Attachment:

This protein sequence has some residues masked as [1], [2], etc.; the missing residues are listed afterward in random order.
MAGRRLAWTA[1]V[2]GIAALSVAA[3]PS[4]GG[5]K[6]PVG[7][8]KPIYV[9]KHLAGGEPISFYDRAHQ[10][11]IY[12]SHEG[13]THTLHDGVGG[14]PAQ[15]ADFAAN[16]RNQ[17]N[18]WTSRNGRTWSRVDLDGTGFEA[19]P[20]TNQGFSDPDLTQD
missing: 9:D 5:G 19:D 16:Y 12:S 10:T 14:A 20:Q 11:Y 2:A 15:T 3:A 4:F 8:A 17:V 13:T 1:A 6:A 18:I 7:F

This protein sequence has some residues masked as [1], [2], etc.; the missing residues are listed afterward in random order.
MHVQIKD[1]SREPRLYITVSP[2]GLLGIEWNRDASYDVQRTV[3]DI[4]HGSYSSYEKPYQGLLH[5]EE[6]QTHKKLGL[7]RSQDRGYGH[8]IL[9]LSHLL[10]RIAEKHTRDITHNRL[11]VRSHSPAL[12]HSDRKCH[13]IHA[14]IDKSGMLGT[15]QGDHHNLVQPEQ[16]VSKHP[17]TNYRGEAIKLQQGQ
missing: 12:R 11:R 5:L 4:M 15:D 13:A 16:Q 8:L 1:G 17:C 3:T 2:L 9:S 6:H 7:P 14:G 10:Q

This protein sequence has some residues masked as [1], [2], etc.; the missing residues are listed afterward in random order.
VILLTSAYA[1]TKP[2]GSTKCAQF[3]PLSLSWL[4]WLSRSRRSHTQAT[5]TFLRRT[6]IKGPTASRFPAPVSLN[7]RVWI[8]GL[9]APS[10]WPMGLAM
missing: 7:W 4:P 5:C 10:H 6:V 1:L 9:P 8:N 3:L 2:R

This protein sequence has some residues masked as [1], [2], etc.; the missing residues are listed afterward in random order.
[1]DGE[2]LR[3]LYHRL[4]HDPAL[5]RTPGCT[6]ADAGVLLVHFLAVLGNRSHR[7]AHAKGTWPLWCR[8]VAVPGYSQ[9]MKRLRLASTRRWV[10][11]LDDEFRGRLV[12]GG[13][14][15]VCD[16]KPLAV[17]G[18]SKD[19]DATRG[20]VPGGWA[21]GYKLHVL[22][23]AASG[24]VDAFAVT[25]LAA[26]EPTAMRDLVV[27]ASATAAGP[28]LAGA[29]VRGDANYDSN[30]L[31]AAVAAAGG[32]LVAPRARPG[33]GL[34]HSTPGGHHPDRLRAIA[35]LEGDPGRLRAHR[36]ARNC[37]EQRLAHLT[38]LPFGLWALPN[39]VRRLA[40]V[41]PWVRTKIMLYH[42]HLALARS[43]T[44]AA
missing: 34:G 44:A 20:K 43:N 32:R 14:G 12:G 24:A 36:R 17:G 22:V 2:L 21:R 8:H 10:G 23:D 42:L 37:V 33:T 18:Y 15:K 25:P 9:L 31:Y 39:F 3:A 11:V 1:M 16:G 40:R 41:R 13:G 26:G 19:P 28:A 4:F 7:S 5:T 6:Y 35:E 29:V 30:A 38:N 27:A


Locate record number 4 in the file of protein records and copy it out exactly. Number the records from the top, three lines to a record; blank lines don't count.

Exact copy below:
This protein sequence has some residues masked as [1], [2], etc.; the missing residues are listed afterward in random order.
[1]DGE[2]LR[3]LYHRL[4]HDPAL[5]RTPGCT[6]ADAGVLLVHFLAVLGNRSHR[7]AHAKGTWPLWCR[8]VAVPGYSQ[9]MKRLRLASTRRWV[10][11]LDDEFRGRLV[12]GG[13][14][15]VCD[16]KPLAV[17]G[18]SKD[19]DATRG[20]VPGGWA[21]GYKLHVL[22][23]AASG[24]VDAFAVT[25]LAA[26]EPTAMRDLVV[27]ASATAAGP[28]LAGA[29]VRGDANYDSN[30]L[31]AAVAAAGG[32]LVAPRARPG[33]GL[34]HSTPGGHHPDRLRAIA[35]LEGDPGRLRAHR[36]ARNC[37]EQRLAHLT[38]LPFGLWALPN[39]VRRLA[40]V[41]PWVRTKIMLYH[42]HLALARS[43]T[44]AA
missing: 34:G 44:A 20:K 43:N 32:R 14:G 12:G 24:A 36:R 17:G 22:V 2:L 21:R 8:H 10:G 23:D 42:L 37:V 33:T 18:Y 15:K 25:P 9:L 31:Y 39:F 3:A 11:V 1:M 16:G 40:R 41:R 13:G 26:G 19:P 28:A 4:F 7:S 5:T 6:Y 35:E 29:V 30:A 38:N 27:A